But in many respects Romney’s words are more problematic because of their context. He seemed to consign the poor to a station in life. He suggested that society has done its duty because of the fact that “we have a safety net.”
In so doing, Romney seemed utterly unaware of a long strain of conservative thought on the morality of capitalism. He seemed oblivious to the argument—central to the conservative movement—that free markets allow the poor to transcend their position, that poverty is not destiny. He seemed not to realize that the “safety net” does not allow policymakers to “focus” elsewhere, but requires them to fashion policies to reduce the need for such programs…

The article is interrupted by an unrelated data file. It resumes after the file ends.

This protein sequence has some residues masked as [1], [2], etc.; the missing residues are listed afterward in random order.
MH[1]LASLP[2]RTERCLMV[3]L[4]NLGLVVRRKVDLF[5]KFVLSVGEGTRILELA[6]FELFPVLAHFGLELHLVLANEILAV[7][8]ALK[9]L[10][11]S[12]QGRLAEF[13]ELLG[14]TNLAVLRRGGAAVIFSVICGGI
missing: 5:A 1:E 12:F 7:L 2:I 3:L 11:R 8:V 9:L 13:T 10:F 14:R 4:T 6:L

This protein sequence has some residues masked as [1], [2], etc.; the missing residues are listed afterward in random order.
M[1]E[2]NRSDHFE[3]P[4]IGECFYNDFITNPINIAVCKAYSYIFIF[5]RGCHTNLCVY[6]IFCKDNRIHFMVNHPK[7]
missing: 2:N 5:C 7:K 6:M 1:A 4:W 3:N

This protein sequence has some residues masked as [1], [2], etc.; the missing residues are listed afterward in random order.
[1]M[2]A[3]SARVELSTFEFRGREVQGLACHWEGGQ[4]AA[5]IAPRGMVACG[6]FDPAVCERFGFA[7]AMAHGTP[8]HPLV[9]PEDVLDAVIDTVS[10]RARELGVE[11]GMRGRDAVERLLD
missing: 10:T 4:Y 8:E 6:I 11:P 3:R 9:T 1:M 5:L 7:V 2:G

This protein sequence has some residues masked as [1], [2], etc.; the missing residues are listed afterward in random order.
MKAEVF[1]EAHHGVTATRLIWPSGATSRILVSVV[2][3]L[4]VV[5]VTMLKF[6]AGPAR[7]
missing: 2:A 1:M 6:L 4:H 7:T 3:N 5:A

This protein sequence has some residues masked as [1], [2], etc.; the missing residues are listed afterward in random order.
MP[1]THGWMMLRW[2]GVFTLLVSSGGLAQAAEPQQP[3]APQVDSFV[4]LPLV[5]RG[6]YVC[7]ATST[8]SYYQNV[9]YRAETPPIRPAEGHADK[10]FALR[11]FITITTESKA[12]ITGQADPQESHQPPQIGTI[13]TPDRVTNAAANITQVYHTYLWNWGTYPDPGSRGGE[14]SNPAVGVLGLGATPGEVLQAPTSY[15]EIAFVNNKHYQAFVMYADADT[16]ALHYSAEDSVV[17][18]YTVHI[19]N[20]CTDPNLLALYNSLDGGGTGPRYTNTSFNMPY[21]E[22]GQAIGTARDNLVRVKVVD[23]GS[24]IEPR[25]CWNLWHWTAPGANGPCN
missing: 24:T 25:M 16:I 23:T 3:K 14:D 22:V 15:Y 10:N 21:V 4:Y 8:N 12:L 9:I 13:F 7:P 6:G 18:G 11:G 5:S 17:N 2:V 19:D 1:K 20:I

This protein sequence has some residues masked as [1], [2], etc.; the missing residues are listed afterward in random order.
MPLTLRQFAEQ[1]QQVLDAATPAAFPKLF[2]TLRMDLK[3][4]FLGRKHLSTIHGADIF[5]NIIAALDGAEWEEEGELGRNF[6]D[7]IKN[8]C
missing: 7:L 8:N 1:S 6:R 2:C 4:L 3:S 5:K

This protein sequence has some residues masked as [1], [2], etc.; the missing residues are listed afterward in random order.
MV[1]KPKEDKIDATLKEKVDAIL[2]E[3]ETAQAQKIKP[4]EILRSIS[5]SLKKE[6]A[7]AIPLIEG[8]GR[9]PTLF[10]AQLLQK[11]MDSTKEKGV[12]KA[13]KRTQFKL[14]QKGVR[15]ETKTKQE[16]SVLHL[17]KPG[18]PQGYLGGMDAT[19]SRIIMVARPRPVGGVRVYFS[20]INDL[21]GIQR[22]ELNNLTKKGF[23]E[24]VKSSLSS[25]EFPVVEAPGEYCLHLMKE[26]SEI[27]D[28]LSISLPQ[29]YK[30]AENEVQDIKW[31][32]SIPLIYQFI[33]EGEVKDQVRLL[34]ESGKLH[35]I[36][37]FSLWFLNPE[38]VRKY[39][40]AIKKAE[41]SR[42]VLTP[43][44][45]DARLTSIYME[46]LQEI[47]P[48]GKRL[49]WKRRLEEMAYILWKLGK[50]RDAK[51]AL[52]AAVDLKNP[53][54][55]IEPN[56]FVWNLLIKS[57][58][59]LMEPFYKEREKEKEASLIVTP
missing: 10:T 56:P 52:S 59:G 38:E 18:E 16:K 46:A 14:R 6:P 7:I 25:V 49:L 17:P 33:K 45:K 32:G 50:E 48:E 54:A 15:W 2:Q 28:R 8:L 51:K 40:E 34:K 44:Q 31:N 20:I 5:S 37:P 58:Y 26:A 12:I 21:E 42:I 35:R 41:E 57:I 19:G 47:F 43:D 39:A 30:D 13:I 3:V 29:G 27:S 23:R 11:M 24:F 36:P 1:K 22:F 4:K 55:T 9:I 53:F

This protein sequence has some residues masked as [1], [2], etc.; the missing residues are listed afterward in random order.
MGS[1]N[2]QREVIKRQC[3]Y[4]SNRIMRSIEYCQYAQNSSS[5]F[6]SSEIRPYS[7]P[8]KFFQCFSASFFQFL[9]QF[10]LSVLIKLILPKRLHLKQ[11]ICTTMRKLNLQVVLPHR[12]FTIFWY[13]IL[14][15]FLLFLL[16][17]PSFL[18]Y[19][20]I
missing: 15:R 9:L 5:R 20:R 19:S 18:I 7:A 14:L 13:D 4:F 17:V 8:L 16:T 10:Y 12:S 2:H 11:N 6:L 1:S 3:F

“My father was a bartender,” Rubio said. “And I thank God every night that there was someone willing to risk their money to build a hotel on Miami Beach and later in Las Vegas where he could work. I thank God that there was enough prosperity in America so people could go on vacation to Miami or Las Vegas. Where people felt prosperous enough to have weddings or Bar Mitzvahs and, by the way, could leave tips in my Dad’s little tip jar. Because with that money he raised us. And he gave me the opportunity to do things he never had a chance to do.”
If Romney wants to return to Tampa to accept the GOP nomination, he would do well to spend more time before then with Rubio. And maybe, in a more formal way, afterwards.